In most of the recorded history of the British Isles there have only been three ‘civil wars’: the first, known as the ‘Wars of the Roses’ was not a civil war but a gangsterlike struggle between the highest and richest nobles in the land with one aim in mind – the throne of England. Ordinary people in the shires and towns were not involved unless they had been pressganged into battle by their overlords.
The second was a real civil war, fought with much loss of blood between the Parliament and the Monarchy, naturally involving roughly two halves of the population. Many died, in battle or by the judicial axe, and many did very well thank you out of the English Civil War. This did not include the anointed king, Charles I, a Stuart, who was beheaded one cold morning because he was the king. If the Parliament had caught Charles’ son and heir, a teenager, they would have chopped him up too. Such is the way of parliaments. But they didn’t catch him, and he lived to see the Restoration of the monarchy and his own coronation as Charles II. The third is called ‘the Glorious’ because it was bloodless – exceedingly rare for Britain to have a bloodless revolution, though infinitely rarer than in France, or Russia for that matter.
The conflict that drew no blood took place in 1688/89 when the rightful, anointed and crowned King James II, younger brother of that restored monarch Charles II, was removed from the throne because of the despicable crime of being a Catholic. He was replaced by his daughter Mary and her Dutch husband William III (of Orange, q.v.). Historians say that James was expelled for fear of his despotism, but the British people had yet to see any.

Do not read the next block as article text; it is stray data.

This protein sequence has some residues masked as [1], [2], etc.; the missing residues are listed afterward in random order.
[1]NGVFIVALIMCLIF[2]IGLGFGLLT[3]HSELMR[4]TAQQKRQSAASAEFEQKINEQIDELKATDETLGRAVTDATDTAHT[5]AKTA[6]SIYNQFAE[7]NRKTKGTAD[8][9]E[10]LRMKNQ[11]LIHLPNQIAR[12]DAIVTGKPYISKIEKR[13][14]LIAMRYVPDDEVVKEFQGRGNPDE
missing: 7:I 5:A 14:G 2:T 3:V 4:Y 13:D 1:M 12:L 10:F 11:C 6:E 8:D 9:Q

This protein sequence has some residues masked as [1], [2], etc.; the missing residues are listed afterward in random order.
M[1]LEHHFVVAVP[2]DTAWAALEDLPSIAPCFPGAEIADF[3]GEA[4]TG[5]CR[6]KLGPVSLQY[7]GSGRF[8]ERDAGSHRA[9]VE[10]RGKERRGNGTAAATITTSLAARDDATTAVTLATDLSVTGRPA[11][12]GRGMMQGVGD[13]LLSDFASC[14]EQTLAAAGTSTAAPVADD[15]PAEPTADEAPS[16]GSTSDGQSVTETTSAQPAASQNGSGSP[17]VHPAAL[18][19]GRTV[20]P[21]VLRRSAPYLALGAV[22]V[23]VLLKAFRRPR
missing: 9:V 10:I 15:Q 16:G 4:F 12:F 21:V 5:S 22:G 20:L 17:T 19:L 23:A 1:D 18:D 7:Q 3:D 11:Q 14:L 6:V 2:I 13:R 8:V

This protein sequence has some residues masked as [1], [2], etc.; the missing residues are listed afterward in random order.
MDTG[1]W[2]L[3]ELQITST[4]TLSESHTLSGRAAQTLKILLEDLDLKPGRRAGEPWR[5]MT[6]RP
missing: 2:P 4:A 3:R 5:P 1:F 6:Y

The fact is that after his succession in 1685 (following the premature death of his elder brother) James II’s actions aroused concern among the Whigs and Tories in England. He had been inclined to appoint Roman Catholics to important positions in the universities, the army, the church (!) and even the Government! Furthermore, his two Declarations of Indulgence had suspended laws against Catholics which had been carefully placed there by Oliver Cromwell to avoid dissension.
The ultimate terrible threat was the birth of a son to James II in 1688 which seemed to ensure a Catholic succession! Politicians and former friends of the king plotted to remove James II by inviting his own son-in-law William of Orange to England, to replace him. Among the conspirators was the famous Duke of Marlborough, whose wife was the favourite of James’s wife the Queen.
Dutch William left the Low Countries with an army, having decided that the throne of England was a better career move than being a mere Statholder. James sent an army to meet William but most of them deserted, preferring the idea of a Protestant as king instead of a Papist. James II left the court and scuttled abroad before the English could cut off his head too.
He returned via Ireland with a load of French troops loaned by the French King, besieged Londonderry, and was thrashed (mostly by his old friend the Duke of Marlborough, the original and most successful turncoat in English history) at the Battle of the Boyne (July, 1690).
James, disillusioned but still alive got back to France, where people were sympathetic. The English passed the Act of Settlement (1701) which ensured that no British King or his heirs could marry an awful Roman Catholic. That Law is still extant. James II lived and died (1701) in France. He was approaching the age of seventy, but never forgot the series of treasonable acts by which he had been robbed of the British throne. Unlike his father, he had not however lost his royal head.